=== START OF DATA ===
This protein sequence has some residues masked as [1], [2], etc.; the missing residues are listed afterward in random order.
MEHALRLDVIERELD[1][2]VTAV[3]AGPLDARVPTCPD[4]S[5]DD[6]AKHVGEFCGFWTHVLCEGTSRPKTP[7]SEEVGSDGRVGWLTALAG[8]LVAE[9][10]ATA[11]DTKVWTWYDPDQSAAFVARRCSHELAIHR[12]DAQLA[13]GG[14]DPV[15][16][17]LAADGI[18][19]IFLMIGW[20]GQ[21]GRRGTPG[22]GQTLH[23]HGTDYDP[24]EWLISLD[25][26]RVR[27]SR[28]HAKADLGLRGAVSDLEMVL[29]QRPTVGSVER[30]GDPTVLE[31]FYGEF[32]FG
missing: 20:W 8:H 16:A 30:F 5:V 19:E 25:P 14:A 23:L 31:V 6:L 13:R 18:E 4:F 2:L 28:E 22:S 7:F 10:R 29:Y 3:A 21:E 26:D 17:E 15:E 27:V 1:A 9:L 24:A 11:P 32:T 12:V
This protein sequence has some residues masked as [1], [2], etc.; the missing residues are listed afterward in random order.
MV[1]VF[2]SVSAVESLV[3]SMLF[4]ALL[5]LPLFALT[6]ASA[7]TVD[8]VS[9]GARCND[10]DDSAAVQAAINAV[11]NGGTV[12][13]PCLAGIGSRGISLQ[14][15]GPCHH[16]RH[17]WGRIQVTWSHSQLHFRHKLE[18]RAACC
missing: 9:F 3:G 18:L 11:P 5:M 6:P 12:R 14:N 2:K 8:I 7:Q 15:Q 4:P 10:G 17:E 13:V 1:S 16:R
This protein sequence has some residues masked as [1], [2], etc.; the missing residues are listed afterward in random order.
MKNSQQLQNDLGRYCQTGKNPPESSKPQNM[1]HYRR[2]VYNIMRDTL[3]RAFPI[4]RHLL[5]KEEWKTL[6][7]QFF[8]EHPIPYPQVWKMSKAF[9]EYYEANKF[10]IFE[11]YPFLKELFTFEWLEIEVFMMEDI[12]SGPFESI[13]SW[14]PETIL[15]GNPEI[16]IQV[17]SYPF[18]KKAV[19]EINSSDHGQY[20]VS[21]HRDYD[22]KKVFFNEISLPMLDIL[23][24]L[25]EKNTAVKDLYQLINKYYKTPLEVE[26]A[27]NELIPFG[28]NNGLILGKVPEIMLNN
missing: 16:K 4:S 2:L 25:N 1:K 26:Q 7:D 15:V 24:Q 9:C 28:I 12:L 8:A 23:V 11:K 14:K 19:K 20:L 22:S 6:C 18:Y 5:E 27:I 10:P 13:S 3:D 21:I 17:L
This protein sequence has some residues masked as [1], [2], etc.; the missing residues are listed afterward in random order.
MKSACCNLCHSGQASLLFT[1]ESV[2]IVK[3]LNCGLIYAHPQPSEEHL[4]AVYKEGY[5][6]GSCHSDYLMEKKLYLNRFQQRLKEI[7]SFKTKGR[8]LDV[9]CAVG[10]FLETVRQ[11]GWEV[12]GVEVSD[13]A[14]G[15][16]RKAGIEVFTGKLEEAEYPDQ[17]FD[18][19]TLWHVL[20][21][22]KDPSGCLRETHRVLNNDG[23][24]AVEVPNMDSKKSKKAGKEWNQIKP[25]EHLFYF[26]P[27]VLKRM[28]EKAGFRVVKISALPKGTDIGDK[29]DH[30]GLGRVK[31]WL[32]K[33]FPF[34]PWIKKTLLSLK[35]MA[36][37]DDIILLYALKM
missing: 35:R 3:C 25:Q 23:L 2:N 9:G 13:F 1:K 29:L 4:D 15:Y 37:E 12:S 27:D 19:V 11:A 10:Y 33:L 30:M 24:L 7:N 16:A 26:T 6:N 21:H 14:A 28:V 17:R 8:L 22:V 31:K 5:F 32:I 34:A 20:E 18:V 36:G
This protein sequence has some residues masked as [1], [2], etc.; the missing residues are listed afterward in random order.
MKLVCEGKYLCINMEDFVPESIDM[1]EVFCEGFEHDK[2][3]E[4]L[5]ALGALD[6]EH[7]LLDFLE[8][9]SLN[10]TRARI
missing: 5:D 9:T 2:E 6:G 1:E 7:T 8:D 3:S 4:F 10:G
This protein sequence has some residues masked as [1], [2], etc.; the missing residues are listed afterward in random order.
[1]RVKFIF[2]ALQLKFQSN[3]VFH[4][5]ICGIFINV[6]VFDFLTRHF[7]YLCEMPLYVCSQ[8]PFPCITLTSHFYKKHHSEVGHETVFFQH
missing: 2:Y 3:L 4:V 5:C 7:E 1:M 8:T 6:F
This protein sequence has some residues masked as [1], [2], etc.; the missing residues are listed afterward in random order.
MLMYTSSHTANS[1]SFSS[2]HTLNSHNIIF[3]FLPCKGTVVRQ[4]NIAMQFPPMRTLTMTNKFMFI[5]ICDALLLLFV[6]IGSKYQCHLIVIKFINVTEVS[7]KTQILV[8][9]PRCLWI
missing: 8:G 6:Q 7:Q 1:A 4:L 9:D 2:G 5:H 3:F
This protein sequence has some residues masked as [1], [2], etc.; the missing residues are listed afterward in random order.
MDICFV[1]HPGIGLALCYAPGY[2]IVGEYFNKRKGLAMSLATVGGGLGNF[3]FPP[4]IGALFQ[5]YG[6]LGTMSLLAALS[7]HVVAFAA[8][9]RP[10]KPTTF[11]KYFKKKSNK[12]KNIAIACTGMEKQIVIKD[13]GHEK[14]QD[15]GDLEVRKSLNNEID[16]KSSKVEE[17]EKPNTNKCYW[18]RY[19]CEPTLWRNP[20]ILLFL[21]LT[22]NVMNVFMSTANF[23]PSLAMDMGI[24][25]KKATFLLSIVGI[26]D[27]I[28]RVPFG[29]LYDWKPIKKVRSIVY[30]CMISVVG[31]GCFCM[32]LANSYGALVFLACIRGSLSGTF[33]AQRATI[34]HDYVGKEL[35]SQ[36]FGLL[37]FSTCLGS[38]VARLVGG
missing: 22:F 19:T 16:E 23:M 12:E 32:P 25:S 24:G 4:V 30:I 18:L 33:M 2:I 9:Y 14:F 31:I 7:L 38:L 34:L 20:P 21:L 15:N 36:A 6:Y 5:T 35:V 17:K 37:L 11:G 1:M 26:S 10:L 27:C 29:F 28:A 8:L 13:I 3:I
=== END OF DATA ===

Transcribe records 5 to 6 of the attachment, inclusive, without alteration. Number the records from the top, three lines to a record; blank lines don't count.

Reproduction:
This protein sequence has some residues masked as [1], [2], etc.; the missing residues are listed afterward in random order.
MKLVCEGKYLCINMEDFVPESIDM[1]EVFCEGFEHDK[2][3]E[4]L[5]ALGALD[6]EH[7]LLDFLE[8][9]SLN[10]TRARI
missing: 5:D 9:T 2:E 6:G 1:E 7:T 8:D 3:S 4:F 10:G
This protein sequence has some residues masked as [1], [2], etc.; the missing residues are listed afterward in random order.
[1]RVKFIF[2]ALQLKFQSN[3]VFH[4][5]ICGIFINV[6]VFDFLTRHF[7]YLCEMPLYVCSQ[8]PFPCITLTSHFYKKHHSEVGHETVFFQH
missing: 2:Y 3:L 4:V 5:C 7:E 1:M 8:T 6:F